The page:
Puerto Rico Minister of Commerce Joche Pérez Riera agrees. Here’s what he said in an interview with Fox television.

    — We have been a US territory for over a hundred years. We are American citizens, but we are denied the right to vote in presidential elections. We want to have all the rights that other American states have.

    But it’s one thing to want to become a US state, and another to be accepted into the US. This requires a decision by the US Congress. These powers are granted to him by the fourth article of the Constitution. nine0003

    Until now, Congress has not considered convincing arguments in favor of the admission of Puerto Rico to the United States, even though a number of American presidents, including Gerald Ford, Ronald Reagan and George W. 51st state.
    President Barack Obama, who has just been re-elected for a second term, does not object to this either. Prior to the Puerto Rican vote, he expressed the view that Congress would decide the status issue based on the results of the referendum. nine0029 For us, the question is, if the referendum in Puerto Rico shows that a significant number of the inhabitants of the island are in favor of a change in status, then Congress will certainly take this into account. If the results are not very convincing, then Congress is unlikely to be inclined to change the current situation and maintain the status quo.

    How convincing the results of the last referendum in Puerto Rico will be considered by Congress, and when it will consider this issue is currently unknown. nine0003

    Russian Service RFE\RS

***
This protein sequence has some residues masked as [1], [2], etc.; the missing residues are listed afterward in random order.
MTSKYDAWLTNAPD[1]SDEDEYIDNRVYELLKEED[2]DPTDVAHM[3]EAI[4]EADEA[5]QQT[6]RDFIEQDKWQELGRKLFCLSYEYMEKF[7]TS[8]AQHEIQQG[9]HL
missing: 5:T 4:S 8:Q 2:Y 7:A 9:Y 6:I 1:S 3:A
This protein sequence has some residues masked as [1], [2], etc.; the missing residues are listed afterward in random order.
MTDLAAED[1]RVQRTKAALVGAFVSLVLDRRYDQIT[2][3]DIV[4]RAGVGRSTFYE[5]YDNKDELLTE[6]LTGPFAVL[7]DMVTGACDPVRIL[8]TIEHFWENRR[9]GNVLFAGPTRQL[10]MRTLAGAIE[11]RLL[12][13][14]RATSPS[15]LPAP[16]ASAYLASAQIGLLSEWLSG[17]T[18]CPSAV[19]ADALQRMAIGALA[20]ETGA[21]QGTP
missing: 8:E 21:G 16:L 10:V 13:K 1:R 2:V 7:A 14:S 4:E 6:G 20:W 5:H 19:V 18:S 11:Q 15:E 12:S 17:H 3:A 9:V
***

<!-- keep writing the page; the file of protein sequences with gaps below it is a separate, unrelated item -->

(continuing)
Married in America. Puerto Rico Flowers

    Friday ,
    No. 13 dated April 10, 2015 ,
    #Life ,
    Married in America ,

    Irkutsk journalist Marina Lykova, who married an American a few years ago, continues to tell readers of Pyatnitsa interesting things about life in the USA and about her marriage.


    I fell in love with Puerto Rico as soon as I saw it. I’m sure someone will certainly ask: «Well, where is it?» or even “What is it?”. Puerto Rico is an island near the Bahamas, and before visiting here, I did not know that the oldest city in the United States is located … in Puerto Rico. San Juan is the capital of Puerto Rico. Rich in beauty, a tropical island with a rich history in the heart of the Caribbean is a US-administered territory. And here, as on the mainland, everyone speaks Spanish. The American dollar is in use here, you don’t have to pay more for mobile services here than in America itself, and for sending a postcard to a friend from the island to big America, I forked out on postage stamps worth 50 cents, as if I were sending it to a neighboring street in Idaho Pocatello. nine0003